His interest in the chariot revived, Black Cobra devises a plot that relies heavily on the sort of contrivances and coincidences that only happen in a Bollywood film, where the improbability of anything can easily be explained away with a dismissive wave of the hand and a statement about events being guided by the hand of the gods. Black Cobra’s plot hinges on the mother randomly wandering up to a temple to pray for the return of her sons, and this temple will just happen to be the one where Black Cobra and his gang have disguised themselves as priests. Predicting that she will know her youngest son by the trident pendant he wears, he then gives one of the henchmen a trident pendant and sends him off to randomly run into the woman. Naturally, after a bit of wackiness, Munna ends up with the pendant. It all goes on for a while, until Munna and Ajit have their big revelation and team up to kick Black Cobra’s ass.

If the middle portion of the movie has been somewhat a chore to get through, at least the investment is paid off for in the finale, in which our heroes team up with Michael and battle Recha in a lengthy and hilariously awesome showdown. They then infiltrate Black Cobra’s inner sanctum by disguising themselves as members of a dance troupe (as is the way in Bollywood movies) Black Cobra has hired to entertain his men and celebrate the successful theft of the chariot, which by this point, is an operation that probably cost him more than the actual value of the chariot. This represents…what? Like the ten millionth time the good guys have infiltrated the bad guy’s lair via a troupe of dancers? Why do these bad guys keep hiring dance troupes to come in and perform for them in their secret lair? Doesn’t busing in a bunch of dancers sort of spoil the whole “secret” part of the secret lair idea? Making matters sillier, Black Cobra sits the chariot out in the middle of his throne room/dance hall, and the disguised heroes come out and sing a song that is basically a summary of everything Black Cobra has done to their family. I guess this is a variation of Hamlet, where they stage a play that recreates a murder Hamlet thinks has happened, but it doesn’t seem like the best way to maintain your cover. Oh well, it all leads to our heroes killing about fifty million guys Arnold Schwarzenegger style, so that’s OK.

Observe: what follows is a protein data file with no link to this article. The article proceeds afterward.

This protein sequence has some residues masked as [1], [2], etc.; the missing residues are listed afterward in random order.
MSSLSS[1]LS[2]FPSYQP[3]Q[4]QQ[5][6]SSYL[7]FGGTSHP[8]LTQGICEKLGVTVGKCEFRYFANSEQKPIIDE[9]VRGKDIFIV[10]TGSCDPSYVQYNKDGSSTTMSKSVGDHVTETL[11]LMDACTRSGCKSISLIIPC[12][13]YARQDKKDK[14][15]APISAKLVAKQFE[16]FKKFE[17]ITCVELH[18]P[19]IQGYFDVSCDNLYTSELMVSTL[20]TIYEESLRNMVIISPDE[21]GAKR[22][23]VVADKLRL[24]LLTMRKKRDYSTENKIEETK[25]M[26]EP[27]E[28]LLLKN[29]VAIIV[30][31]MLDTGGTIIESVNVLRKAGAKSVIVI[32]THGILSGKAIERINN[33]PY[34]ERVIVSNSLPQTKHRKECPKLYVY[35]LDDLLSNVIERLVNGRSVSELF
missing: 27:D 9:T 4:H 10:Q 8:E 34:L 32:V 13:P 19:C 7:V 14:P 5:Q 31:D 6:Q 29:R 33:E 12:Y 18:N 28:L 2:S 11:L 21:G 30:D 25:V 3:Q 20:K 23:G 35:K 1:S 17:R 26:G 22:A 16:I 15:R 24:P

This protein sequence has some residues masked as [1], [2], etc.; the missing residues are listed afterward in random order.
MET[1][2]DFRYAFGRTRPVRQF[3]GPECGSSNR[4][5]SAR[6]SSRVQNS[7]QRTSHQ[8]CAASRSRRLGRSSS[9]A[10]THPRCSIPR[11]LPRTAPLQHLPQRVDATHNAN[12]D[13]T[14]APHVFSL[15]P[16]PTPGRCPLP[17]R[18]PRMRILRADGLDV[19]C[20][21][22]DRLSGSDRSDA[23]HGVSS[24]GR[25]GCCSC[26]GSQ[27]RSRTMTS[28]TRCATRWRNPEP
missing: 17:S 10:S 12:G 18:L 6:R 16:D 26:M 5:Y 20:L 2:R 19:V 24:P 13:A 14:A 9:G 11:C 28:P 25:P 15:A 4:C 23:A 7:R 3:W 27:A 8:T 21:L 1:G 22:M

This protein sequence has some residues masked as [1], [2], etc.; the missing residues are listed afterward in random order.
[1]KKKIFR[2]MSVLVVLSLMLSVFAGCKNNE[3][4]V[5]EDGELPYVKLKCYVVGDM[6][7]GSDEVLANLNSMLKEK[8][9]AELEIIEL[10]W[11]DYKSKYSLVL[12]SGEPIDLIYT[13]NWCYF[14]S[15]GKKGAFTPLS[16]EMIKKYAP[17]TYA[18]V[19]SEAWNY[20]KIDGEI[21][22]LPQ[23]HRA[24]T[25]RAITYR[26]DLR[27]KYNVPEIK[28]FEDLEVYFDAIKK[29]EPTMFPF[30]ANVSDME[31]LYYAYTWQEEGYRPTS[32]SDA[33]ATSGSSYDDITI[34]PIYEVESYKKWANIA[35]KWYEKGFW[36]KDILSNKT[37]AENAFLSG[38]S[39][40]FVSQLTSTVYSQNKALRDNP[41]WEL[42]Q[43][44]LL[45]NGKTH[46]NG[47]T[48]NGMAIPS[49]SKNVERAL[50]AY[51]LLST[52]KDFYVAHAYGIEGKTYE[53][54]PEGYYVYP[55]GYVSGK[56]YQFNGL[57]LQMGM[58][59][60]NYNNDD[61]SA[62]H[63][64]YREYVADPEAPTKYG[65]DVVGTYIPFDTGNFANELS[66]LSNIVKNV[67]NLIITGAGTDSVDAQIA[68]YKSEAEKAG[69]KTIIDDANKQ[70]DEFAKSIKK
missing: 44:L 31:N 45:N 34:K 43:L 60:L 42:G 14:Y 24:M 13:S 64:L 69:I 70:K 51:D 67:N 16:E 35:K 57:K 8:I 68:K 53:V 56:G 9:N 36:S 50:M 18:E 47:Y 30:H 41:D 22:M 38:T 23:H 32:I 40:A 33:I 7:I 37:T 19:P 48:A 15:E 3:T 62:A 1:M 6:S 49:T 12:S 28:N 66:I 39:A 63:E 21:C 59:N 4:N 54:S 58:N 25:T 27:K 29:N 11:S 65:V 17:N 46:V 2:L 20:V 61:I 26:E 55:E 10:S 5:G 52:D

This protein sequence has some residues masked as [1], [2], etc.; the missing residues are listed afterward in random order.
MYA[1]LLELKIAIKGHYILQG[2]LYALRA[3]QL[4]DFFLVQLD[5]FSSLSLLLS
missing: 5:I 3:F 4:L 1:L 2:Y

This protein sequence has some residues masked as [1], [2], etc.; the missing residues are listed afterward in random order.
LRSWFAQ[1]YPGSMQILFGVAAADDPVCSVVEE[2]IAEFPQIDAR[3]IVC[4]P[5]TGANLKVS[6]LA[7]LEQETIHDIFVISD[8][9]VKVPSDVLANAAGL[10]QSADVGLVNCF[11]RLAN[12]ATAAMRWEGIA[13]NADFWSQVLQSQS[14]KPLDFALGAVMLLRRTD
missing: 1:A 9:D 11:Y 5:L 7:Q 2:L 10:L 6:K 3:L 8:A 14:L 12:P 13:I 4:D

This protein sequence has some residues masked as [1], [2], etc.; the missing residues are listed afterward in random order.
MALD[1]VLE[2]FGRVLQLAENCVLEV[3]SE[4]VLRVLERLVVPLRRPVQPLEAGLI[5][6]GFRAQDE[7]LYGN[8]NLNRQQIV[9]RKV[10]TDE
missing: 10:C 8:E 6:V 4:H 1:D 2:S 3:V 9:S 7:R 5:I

Katilon Ke Kaatil has its share of awesome action sequences, but there is also a lot of filler, which rarely rises above the point of being mildly interesting and often sinks below the point that things become tedious. The Bruce Le fight is great, as is Dharmendra’s showdown with some Steve Reeves looking bodybuilder in hot pants. And of course the finale is wonderful, but there’s an awful long road in between these morsels. Dharmendra doesn’t exude much charisma in this film, and at times I’m not even sure he’s aware of the fact that he’s being filmed. Rishi is more energetic, but he’s often upstaged by the monkey in shiny sultan pants. The biggest disappointment of all, however, is Zeenat Aman, who here contributes nothing to the movie. For a woman who built her career on challenging the conventional “damsel in distress” trope, to see her as a conventional damsel in distress incapable of doing anything is a let-down. She doesn’t whip out any kung fu, she doesn’t use her brains to outwit. She doesn’t do anything but stand there. You could have hired any woman to fill this role. Why cast Zeenat Aman unless you want Zeenat Aman?